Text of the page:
remakes

Why Devdas never dies, even when he does

The seventeenth film adaptation of Sarat Chandra Chattopadhyay’s Bengali novel Devdas is tellingly titled, Aur Devdas. And therein lies a clue about the story’s adaptability time and again. There are two ways of reading it: as either one more Devdas, or, in the more loosely informed manner of asking, what else is happening, Devdas?

What more does Devdas have to offer that filmmakers keep returning to it? Do audiences never tire of it?

Sudhir Mishra, director of this version, likens it to the works of Shakespeare. Quite like Romeo and Juliet, one could say, which has possibly been made over a hundred times in as many languages. Mishra goes one step further, dedicating his version of Aur Devdas to the bard.

“It’s a dramatic film. I’ve dedicated the film to Sarat Chandra babu and Shakespeare. The Shakespeare that was stuck in me for several years is not any specific Shakespearean play. But his overall understanding of life forms the major part of the film. It’s set in India’s political atmosphere and it’s a very political film,” he said at a screenwriting meet recently. The film stars Rahul Bhat, Richa Chadda and Aditi Rao Hydari.

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Sarat Chandra Chattopadhyay’s novel was first published in 1917, and the first adaptation was a silent film in 1927. Then the prince-turned-actor-director PC Barua made it into a Bengali talkie in 1935, with himself in the lead.

The next year, he cast singer Kundan Lal Saigal (who was seen in the Bengali version as a harmonium player) as the doomed hero, and re-made it in Hindi. That’s when the story of Devdas found a national audience (watch a superb print here). But not quite content with his output on the subject, Barua went on to film it in Assamese the following year, achieving a hat-trick of sorts in his obsession with Devdas. One more adaptation cropped up in 1936, this time in Tamil, with Saigal singing in Tamil!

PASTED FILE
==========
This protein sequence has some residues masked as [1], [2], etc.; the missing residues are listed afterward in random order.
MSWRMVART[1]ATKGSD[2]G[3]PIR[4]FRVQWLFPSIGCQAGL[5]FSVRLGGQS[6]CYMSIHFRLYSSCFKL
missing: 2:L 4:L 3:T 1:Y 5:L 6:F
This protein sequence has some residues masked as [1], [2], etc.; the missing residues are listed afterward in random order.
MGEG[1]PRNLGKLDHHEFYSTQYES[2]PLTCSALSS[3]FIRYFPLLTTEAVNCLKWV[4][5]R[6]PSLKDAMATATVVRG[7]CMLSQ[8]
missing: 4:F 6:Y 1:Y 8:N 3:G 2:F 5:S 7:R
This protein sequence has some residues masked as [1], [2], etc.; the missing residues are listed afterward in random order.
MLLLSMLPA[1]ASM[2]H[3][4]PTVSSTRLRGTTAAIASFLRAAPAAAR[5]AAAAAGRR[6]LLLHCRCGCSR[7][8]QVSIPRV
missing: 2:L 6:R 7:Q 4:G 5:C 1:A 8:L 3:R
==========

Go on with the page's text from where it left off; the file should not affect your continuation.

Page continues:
In 1953, the story was filmed as Devadasu and released in Tamil and Telugu. It became the first recipient of the Filmfare Award for Best Film South.

Bimal Roy, who had assisted PC Barua, took up the challenge of telling Devdas’s story once more. This is when the story of Devdas (1955) started turning to putty in the hands of its director. Taking artistic liberties of interpretation, Roy inserted a crucial scene not in the book.

The book’s two female characters, Paro and Chandramukhi, never meet. But in Roy’s version, they cross each other’s paths, although not a word is exchanged between them, played by Suchitra Sen and Vyjanthimala, respectively. This was the beginning of the end of faithful adaptations. Still, the film, starring Dilip Kumar and its enigmatic heroines, was a critical triumph, winning both National and Filmfare awards.

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Later, Anurag Kashyap would fleetingly dwell on this very scene in his version, Dev.D (2009) where the two women cross each other’s paths at a railway station. Sanjay Leela Bhansali would, of course, make it a sub-plot involving a dance-off between the lovely ladies in Devdas (2002).

What about the woman’s point of view, though? When Telugu actress Vijaya Nirmala decided to cast her husband Krishna Ghattamaneni – known popularly as Superstar Krishna – in the tragic avatar (Devadasu, 1974), with her playing his childhood sweetheart, Paro. It flopped. Yet, the story of Devdas continued, going in for the bizarre, in Devadasu Malli Puttadu (1978), where Devdas dies and is re-incarnated to meet an old, lovelorn Paro!

Further adaptations were seen in Bengal, Kerala and Chennai. But the story wasn’t confined geographically to the regional belts of India. It was turned into films at least twice in Bangladesh and twice in Pakistan as well.

Mishra sums it up when he describes his version. “This Paro carries a difference, she is not the one who after the interval accepts that her situation would just be like this. She’s grappling with her hardships. This Devdas not just dies under the influence of alcohol, but is struggling with his life. This Chandramukhi is something else. The story is different though the characters are the same.”

The intermission, something of an Indian cinematic invention, is the make or break point deciding the fate of movies in this country. It’s when the filmmaker decides how to twist the plot. It is when the audience decides if they want to go back to it. Aur what is left of Devdas to discover?

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Changing the conversation around mental health in rural India

Insights that emerged from discussions around mental health at a village this World Mental Health Day.

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This article was produced by the Scroll marketing team on behalf of The Live Love Laugh Foundation and not by the Scroll editorial team.